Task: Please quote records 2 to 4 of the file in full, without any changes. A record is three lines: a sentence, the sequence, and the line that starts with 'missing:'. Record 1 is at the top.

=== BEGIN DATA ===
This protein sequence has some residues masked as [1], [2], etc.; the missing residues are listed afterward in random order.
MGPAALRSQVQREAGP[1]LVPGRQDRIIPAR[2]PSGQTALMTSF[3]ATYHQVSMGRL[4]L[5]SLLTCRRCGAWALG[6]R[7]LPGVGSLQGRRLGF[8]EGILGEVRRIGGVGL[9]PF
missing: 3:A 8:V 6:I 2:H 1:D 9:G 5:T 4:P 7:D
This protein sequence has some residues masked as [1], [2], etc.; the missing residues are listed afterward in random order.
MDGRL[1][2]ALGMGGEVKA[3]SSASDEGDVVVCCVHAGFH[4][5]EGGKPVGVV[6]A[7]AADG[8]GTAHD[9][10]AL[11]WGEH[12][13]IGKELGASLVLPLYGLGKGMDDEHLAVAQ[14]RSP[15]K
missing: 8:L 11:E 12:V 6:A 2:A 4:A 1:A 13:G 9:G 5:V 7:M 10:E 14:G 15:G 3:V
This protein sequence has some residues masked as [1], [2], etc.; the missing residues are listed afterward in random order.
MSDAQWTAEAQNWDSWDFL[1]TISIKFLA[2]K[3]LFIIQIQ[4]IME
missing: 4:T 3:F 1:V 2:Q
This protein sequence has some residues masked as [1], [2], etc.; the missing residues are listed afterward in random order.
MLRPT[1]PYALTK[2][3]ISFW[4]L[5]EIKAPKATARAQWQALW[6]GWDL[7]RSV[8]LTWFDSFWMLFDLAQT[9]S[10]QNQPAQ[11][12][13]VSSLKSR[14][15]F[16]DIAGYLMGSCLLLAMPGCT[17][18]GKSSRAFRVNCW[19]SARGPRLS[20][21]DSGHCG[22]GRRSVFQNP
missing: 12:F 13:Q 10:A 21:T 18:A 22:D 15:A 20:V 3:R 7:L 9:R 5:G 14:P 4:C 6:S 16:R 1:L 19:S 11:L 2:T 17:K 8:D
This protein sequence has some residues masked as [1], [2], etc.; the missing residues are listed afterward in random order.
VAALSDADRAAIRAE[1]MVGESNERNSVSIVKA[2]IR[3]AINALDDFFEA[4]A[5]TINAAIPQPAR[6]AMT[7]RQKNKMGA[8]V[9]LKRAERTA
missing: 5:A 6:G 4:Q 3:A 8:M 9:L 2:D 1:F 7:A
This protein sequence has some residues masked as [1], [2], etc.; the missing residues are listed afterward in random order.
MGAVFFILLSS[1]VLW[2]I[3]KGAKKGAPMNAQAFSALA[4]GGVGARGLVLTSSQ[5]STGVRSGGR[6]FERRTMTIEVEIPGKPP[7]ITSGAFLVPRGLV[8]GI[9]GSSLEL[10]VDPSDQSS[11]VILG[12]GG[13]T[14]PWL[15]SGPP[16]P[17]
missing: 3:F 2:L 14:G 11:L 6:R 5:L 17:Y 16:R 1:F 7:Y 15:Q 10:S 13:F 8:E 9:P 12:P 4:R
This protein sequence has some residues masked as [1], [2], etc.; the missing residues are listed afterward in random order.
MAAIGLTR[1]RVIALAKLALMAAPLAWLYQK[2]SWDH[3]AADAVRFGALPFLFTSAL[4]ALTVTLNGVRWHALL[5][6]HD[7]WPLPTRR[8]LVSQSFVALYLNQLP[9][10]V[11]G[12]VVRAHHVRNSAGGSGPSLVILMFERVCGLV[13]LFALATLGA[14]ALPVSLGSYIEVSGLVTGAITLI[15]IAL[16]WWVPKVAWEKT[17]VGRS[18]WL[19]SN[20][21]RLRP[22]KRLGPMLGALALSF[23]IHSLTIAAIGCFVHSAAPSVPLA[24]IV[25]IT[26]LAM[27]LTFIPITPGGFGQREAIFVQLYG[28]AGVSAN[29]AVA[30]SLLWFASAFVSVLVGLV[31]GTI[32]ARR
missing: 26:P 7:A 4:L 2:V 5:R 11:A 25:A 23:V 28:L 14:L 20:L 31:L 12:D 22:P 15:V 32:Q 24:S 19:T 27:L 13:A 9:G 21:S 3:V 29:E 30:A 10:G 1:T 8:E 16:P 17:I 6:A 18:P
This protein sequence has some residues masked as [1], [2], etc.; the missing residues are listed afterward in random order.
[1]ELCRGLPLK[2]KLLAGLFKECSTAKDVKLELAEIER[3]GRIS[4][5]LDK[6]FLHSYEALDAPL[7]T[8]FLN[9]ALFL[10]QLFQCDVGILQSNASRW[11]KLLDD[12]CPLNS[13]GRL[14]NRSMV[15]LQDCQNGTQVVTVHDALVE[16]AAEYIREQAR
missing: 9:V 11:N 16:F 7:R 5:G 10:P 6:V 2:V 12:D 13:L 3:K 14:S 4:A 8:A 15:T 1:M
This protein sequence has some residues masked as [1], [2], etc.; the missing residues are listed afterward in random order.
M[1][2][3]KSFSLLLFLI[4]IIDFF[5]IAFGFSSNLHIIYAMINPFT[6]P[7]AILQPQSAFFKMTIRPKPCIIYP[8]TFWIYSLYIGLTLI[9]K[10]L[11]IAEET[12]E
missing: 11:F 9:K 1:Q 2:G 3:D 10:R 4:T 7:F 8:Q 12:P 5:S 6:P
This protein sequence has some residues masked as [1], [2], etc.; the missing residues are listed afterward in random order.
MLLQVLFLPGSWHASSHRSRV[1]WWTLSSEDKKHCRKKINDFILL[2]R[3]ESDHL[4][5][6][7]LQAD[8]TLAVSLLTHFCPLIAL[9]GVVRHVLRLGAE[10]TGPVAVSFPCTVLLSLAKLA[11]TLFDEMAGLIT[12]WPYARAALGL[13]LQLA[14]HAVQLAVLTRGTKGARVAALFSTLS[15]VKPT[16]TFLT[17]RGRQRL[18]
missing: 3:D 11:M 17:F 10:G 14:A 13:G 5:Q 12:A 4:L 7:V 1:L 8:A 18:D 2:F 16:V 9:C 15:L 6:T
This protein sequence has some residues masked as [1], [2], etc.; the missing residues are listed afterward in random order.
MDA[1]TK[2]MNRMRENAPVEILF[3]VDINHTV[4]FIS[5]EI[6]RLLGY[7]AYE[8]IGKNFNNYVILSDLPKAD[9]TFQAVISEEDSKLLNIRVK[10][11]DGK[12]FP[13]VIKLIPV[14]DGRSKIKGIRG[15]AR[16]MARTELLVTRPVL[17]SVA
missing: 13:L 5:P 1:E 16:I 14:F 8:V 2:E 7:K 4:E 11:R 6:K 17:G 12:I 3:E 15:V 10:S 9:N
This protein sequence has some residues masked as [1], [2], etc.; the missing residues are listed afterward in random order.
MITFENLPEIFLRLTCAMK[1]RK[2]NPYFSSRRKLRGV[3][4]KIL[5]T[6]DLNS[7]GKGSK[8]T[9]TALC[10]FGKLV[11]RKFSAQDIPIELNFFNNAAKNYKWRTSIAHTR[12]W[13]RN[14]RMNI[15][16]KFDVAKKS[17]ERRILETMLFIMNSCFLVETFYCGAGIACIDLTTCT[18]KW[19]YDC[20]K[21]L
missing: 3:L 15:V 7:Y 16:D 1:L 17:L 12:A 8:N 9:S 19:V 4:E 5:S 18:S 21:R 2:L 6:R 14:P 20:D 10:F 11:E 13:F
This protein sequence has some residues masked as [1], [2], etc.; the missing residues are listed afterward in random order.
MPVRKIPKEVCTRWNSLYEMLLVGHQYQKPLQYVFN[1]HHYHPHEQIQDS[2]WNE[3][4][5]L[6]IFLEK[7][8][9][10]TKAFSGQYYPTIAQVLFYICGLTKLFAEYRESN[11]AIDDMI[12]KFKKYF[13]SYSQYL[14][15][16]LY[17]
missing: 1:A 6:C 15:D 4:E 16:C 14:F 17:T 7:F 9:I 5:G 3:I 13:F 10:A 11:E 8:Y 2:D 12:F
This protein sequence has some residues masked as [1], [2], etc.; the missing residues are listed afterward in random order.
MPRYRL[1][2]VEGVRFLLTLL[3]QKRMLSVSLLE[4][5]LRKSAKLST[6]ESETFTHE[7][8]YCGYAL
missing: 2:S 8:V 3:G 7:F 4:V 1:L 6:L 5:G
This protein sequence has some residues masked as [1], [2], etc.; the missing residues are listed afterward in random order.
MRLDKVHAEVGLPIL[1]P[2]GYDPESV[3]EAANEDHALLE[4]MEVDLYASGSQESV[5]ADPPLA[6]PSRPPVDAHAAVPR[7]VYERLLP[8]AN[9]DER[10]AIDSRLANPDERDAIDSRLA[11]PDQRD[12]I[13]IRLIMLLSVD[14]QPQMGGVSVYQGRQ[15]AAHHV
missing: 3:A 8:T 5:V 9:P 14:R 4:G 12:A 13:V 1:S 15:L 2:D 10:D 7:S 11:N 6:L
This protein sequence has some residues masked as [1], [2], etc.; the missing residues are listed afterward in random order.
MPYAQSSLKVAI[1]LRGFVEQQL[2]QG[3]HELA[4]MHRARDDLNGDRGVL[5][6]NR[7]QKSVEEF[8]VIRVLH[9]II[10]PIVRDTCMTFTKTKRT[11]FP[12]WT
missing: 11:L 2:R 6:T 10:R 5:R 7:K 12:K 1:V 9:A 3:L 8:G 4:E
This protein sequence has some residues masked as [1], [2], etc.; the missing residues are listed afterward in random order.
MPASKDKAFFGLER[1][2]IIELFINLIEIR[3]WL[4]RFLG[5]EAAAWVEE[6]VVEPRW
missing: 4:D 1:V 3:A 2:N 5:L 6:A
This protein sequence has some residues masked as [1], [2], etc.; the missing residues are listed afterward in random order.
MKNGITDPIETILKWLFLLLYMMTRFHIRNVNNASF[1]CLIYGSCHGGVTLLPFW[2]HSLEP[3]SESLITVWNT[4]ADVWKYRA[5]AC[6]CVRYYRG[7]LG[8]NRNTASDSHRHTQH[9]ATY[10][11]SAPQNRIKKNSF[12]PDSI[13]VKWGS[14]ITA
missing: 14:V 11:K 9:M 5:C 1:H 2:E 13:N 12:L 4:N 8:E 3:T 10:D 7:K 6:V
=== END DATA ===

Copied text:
This protein sequence has some residues masked as [1], [2], etc.; the missing residues are listed afterward in random order.
MDGRL[1][2]ALGMGGEVKA[3]SSASDEGDVVVCCVHAGFH[4][5]EGGKPVGVV[6]A[7]AADG[8]GTAHD[9][10]AL[11]WGEH[12][13]IGKELGASLVLPLYGLGKGMDDEHLAVAQ[14]RSP[15]K
missing: 8:L 11:E 12:V 6:A 2:A 4:A 1:A 13:G 9:G 5:V 7:M 10:E 14:G 15:G 3:V
This protein sequence has some residues masked as [1], [2], etc.; the missing residues are listed afterward in random order.
MSDAQWTAEAQNWDSWDFL[1]TISIKFLA[2]K[3]LFIIQIQ[4]IME
missing: 4:T 3:F 1:V 2:Q
This protein sequence has some residues masked as [1], [2], etc.; the missing residues are listed afterward in random order.
MLRPT[1]PYALTK[2][3]ISFW[4]L[5]EIKAPKATARAQWQALW[6]GWDL[7]RSV[8]LTWFDSFWMLFDLAQT[9]S[10]QNQPAQ[11][12][13]VSSLKSR[14][15]F[16]DIAGYLMGSCLLLAMPGCT[17][18]GKSSRAFRVNCW[19]SARGPRLS[20][21]DSGHCG[22]GRRSVFQNP
missing: 12:F 13:Q 10:A 21:T 18:A 22:D 15:A 20:V 3:R 7:L 9:R 5:G 14:P 4:C 6:S 16:R 1:L 19:S 11:L 2:T 17:K 8:D